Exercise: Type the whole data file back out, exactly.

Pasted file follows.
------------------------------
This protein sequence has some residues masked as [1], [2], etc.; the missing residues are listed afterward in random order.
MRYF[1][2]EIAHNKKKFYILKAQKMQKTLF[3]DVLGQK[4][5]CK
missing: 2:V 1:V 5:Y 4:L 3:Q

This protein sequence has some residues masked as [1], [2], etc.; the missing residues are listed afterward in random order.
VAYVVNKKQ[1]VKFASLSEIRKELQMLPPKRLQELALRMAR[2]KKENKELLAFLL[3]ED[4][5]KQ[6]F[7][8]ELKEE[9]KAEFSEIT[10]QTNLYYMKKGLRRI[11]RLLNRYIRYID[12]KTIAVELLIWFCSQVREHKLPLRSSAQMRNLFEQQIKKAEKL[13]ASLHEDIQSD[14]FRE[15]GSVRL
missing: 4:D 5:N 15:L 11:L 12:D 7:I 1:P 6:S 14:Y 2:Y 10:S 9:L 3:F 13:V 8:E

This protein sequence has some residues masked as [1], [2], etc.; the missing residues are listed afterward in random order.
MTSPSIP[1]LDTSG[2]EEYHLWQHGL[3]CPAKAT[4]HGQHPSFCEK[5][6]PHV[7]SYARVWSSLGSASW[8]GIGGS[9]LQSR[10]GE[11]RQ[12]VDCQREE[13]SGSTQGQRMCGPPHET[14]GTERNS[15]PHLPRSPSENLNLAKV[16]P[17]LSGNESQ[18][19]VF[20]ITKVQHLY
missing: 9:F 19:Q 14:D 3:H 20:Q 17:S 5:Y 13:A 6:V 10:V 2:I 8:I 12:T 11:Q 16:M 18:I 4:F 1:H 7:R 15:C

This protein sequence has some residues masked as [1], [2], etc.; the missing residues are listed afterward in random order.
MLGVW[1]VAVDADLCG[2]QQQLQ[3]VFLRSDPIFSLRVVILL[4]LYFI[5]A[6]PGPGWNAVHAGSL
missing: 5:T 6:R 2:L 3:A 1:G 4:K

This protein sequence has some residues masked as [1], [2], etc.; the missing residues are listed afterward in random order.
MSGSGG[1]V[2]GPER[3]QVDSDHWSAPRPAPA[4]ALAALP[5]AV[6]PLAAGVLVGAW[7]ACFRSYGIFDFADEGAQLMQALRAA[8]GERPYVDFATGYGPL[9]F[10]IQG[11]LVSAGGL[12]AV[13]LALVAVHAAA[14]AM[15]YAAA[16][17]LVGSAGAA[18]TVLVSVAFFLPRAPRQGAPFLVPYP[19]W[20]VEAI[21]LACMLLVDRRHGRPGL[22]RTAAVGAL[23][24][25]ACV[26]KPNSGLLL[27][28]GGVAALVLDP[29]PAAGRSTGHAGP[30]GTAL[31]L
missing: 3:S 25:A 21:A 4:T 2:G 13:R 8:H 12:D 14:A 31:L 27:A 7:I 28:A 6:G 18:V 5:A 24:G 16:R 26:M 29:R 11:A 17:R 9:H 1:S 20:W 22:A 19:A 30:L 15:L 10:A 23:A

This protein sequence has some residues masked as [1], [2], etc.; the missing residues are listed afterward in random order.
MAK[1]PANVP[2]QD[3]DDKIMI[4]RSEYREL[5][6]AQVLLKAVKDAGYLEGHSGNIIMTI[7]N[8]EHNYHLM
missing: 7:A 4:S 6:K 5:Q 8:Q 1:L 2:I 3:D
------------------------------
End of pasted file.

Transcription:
This protein sequence has some residues masked as [1], [2], etc.; the missing residues are listed afterward in random order.
MRYF[1][2]EIAHNKKKFYILKAQKMQKTLF[3]DVLGQK[4][5]CK
missing: 2:V 1:V 5:Y 4:L 3:Q

This protein sequence has some residues masked as [1], [2], etc.; the missing residues are listed afterward in random order.
VAYVVNKKQ[1]VKFASLSEIRKELQMLPPKRLQELALRMAR[2]KKENKELLAFLL[3]ED[4][5]KQ[6]F[7][8]ELKEE[9]KAEFSEIT[10]QTNLYYMKKGLRRI[11]RLLNRYIRYID[12]KTIAVELLIWFCSQVREHKLPLRSSAQMRNLFEQQIKKAEKL[13]ASLHEDIQSD[14]FRE[15]GSVRL
missing: 4:D 5:N 15:L 11:L 12:D 7:I 1:P 6:S 14:Y 2:Y 10:S 9:L 3:F 13:V 8:E

This protein sequence has some residues masked as [1], [2], etc.; the missing residues are listed afterward in random order.
MTSPSIP[1]LDTSG[2]EEYHLWQHGL[3]CPAKAT[4]HGQHPSFCEK[5][6]PHV[7]SYARVWSSLGSASW[8]GIGGS[9]LQSR[10]GE[11]RQ[12]VDCQREE[13]SGSTQGQRMCGPPHET[14]GTERNS[15]PHLPRSPSENLNLAKV[16]P[17]LSGNESQ[18][19]VF[20]ITKVQHLY
missing: 9:F 19:Q 14:D 3:H 20:Q 17:S 5:Y 13:A 6:V 10:V 2:I 8:I 12:T 11:Q 16:M 18:I 4:F 1:H 7:R 15:C

This protein sequence has some residues masked as [1], [2], etc.; the missing residues are listed afterward in random order.
MLGVW[1]VAVDADLCG[2]QQQLQ[3]VFLRSDPIFSLRVVILL[4]LYFI[5]A[6]PGPGWNAVHAGSL
missing: 5:T 6:R 2:L 3:A 1:G 4:K

This protein sequence has some residues masked as [1], [2], etc.; the missing residues are listed afterward in random order.
MSGSGG[1]V[2]GPER[3]QVDSDHWSAPRPAPA[4]ALAALP[5]AV[6]PLAAGVLVGAW[7]ACFRSYGIFDFADEGAQLMQALRAA[8]GERPYVDFATGYGPL[9]F[10]IQG[11]LVSAGGL[12]AV[13]LALVAVHAAA[14]AM[15]YAAA[16][17]LVGSAGAA[18]TVLVSVAFFLPRAPRQGAPFLVPYP[19]W[20]VEAI[21]LACMLLVDRRHGRPGL[22]RTAAVGAL[23][24][25]ACV[26]KPNSGLLL[27][28]GGVAALVLDP[29]PAAGRSTGHAGP[30]GTAL[31]L
missing: 3:S 25:A 21:A 4:T 2:G 13:R 8:H 12:D 14:A 31:L 27:A 7:I 28:A 6:G 18:V 5:A 24:G 16:R 26:M 29:R 11:A 17:R 9:H 1:S 20:W 22:A 19:A 30:L 15:L 10:A 23:A

This protein sequence has some residues masked as [1], [2], etc.; the missing residues are listed afterward in random order.
MAK[1]PANVP[2]QD[3]DDKIMI[4]RSEYREL[5][6]AQVLLKAVKDAGYLEGHSGNIIMTI[7]N[8]EHNYHLM
missing: 7:A 4:S 6:K 5:Q 8:Q 1:L 2:I 3:D